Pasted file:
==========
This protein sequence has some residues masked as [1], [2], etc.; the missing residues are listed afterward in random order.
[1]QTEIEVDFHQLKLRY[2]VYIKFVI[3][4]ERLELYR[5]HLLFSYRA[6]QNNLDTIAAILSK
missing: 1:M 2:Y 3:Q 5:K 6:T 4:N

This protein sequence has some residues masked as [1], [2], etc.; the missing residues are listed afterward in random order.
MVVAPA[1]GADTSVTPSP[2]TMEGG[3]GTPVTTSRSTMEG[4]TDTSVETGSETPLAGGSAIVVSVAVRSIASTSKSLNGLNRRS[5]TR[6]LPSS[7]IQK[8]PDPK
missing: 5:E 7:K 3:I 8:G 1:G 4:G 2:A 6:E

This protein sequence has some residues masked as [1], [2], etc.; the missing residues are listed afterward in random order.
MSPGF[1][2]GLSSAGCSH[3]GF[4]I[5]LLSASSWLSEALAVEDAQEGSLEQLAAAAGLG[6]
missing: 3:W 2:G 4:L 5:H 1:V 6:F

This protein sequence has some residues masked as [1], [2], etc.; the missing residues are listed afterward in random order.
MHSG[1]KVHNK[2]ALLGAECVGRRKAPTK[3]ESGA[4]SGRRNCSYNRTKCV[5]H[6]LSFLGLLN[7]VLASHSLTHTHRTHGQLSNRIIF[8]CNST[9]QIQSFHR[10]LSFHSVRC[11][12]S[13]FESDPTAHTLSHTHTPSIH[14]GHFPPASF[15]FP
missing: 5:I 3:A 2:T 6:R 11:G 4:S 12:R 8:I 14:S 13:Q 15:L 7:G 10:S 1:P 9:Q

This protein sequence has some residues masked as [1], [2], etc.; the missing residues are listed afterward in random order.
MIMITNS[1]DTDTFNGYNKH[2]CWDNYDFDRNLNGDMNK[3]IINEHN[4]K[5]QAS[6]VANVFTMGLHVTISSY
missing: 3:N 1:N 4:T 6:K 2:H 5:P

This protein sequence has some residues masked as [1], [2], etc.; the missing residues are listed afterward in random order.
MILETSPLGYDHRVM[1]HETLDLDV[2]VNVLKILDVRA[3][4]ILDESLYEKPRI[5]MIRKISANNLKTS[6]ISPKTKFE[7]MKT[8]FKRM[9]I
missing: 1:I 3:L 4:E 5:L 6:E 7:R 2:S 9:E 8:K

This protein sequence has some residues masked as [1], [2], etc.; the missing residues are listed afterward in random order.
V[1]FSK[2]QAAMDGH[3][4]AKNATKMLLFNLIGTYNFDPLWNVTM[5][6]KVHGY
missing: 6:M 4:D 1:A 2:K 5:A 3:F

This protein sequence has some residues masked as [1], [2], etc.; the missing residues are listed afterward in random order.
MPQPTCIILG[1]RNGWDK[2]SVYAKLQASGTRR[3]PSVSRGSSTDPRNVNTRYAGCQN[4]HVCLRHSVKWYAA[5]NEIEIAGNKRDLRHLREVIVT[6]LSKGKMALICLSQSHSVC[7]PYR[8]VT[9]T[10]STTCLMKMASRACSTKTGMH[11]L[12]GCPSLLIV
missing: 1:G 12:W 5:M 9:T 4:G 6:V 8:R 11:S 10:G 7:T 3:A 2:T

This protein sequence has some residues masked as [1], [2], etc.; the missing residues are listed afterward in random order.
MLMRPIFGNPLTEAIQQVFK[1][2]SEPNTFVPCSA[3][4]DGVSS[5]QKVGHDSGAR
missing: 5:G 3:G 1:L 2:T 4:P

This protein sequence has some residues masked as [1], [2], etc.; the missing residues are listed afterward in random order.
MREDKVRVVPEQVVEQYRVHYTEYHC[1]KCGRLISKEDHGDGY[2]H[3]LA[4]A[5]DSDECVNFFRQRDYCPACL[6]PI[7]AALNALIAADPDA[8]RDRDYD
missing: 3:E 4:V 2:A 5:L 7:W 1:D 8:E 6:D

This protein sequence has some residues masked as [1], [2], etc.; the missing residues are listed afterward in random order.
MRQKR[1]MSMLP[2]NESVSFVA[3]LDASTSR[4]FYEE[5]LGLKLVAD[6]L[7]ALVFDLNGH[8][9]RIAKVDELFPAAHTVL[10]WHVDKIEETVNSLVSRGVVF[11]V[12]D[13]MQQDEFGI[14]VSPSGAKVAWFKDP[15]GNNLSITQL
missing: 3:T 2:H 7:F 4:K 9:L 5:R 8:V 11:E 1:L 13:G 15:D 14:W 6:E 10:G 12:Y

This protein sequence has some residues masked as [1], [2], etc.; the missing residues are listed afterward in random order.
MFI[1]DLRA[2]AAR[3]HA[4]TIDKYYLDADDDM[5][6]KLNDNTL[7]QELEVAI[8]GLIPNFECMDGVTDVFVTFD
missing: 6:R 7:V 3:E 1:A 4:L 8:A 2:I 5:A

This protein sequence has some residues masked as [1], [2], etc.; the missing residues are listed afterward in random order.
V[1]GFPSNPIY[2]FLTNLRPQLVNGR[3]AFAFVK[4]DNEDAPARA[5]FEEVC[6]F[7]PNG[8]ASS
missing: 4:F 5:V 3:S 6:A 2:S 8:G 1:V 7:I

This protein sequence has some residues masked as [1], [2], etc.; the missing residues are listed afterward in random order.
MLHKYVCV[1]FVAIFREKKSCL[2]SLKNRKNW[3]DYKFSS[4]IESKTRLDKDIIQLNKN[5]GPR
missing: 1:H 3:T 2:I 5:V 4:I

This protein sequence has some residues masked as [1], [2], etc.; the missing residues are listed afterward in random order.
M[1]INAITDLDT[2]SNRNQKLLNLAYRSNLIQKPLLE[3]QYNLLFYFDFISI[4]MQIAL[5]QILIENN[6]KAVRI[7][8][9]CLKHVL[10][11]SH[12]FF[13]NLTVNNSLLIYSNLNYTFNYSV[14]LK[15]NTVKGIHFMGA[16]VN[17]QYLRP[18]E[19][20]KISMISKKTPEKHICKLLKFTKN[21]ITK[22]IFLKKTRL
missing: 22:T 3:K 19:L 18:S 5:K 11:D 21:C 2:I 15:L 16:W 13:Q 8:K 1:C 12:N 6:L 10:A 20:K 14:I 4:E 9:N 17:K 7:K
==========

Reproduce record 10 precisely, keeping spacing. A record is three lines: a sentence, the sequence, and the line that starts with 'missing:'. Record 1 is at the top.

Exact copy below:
This protein sequence has some residues masked as [1], [2], etc.; the missing residues are listed afterward in random order.
MREDKVRVVPEQVVEQYRVHYTEYHC[1]KCGRLISKEDHGDGY[2]H[3]LA[4]A[5]DSDECVNFFRQRDYCPACL[6]PI[7]AALNALIAADPDA[8]RDRDYD
missing: 3:E 4:V 2:A 5:L 7:W 1:D 8:E 6:D